Black Summer’s sixth episode, Heist, takes a similar approach as fourth chapter, Alone. That is, Heist is dialogue-light entry that focuses on suspense and constant momentum. On the hand, it’s an episode that never slows down and features its best zombie moment. Unfortunately, the episode also continues Black Summer’s narrative mess.
Black Summer Gets the Gang Together For a Heist
Black Summer’s Heist mixes things up by breaking up its story from different characters’ perspectives. Our remaining survivors show up at the outpost that Manny and Carmen described in Diner. Across from the outpost, two solider watch them from a rooftop. Sears, William, and Sun hide while Manny and Carmen use Rose to barter with the doorman to get inside. Our burly doorman takes Rose to another room where, surprise, Lance is imprisoned. Meanwhile Manny and Carmen secretly let in Sears et al, and our ‘Heist’ is off and running.
Our survivors break into groups in what I’ll assume is a plan to steal weapons.
Our survivors break into groups in what I’ll assume is a plan to steal weapons. First, Rose, our decoy, distracts the doorman who nearly rapes her. Somehow Lance saves her, and the two escape. In another part of the outpost, William and Carmen disable the building’s electricity. To cause a distraction, Carmen stabs a guard on a dance floor (yes, a dance floor), re-animating him. For some reason, Manny and Sun crawl through an airduct, but stray bullets kill Manny. Now a re-animated Manny chases Sun through the abrupt system before Spears rescues her. It all ends with the outpost in chaos as new zombies tear through the halls.
Heist Continues Series’ Plotless Momentum
Heist works, and it doesn’t work. Like Alone, Heist is best enjoyed as 30 to 40 minutes of action and suspense. No superfluous plot or character work. In fact, there’s barely any dialogue in the episode. Certainly, there’s no expository dialogue slowing things down. Stuff happens for reasons to which you’re left to infer. Director Abram Cox always keeps things moving at a brisk pace. There’s lots of shadows, pulsating dance music, and foreboding circumstances. It helps that Cox now has multiple characters to jump back and forth between.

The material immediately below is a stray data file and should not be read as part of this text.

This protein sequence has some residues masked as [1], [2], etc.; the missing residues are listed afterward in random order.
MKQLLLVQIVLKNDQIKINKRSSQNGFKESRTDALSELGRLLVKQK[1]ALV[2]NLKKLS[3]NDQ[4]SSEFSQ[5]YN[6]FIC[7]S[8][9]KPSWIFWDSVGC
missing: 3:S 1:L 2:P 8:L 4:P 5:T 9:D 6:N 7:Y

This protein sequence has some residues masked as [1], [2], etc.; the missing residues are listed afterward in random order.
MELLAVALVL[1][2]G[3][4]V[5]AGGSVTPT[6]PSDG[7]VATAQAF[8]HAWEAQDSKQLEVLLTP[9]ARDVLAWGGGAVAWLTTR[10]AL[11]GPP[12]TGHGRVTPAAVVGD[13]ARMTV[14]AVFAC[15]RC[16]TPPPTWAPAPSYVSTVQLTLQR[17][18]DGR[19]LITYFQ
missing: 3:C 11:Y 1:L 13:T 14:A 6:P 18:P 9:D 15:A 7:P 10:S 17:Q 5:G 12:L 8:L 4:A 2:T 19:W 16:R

In addition, Heist delivers what may be the series’ best zombie moment. You just know that when two characters end up in an airduct system, it can’t end well. And no, Heist won’t win points for originality. Nevertheless, a re-animated Manny stalking Sun through the airduct finally allows Black Summer to fully realize its undead potential. Unfortunately, it’s one step forward, two steps back.
Black Summer Still Shuffles Aimlessly Like Old School Zombies
At this point, I’m going to hold off on some of my bigger philosophical problems with the series. Where Black Summer continues to struggle is in its aimless storytelling. Even in what’s a fairly suspenseful episode, story-telling hurts Heist. How did Lance end up in the ‘Outpost’? Carmen mentioned an outpost with weapons in the last episode. But I don’t recall anyone discussing a plan to steal the weapons. Why are Manny and Sun in an airduct? Are the survivors still trying to get to that milarty evacuation point in the stadium? Manny dies, but we barely knew his character.
Even in what’s a fairly suspenseful episode, story-telling hurts Heist.
Even as Heist gets some of its zombie action right, it still feels like it’s missing the target. Trapping your characters in a dark building with dozens of new zombies presents a ripe opportunity for mayhem and/or carnage. Yet Heist delivers on neither of those fronts. Too much of the action is obscured by dark lighting. Black Summer can’t have its cake and eat it, too. If it wants small-scale zombie action, it shouldn’t itself up to deliver more elaborate set-pieces.
Netflix Zombie Series Needs To Start Telling a Story
Black Summer fans may argue that the Netflix series means to unfold as a ‘real time’ survival drama. And I would agree. But that doesn’t mean the zombie series can ignore basic rules of story-telling. I’m not interested in watch six to eight hours of people doing ‘stuff’ to survive in some abstract sense. To engage audiences beyond a mere 20 minutes or so of suspense, Black Summer needs to start telling a story about characters who feel like real people that we know and with whom we can identify. Heist is just another 40 minutes of things happening.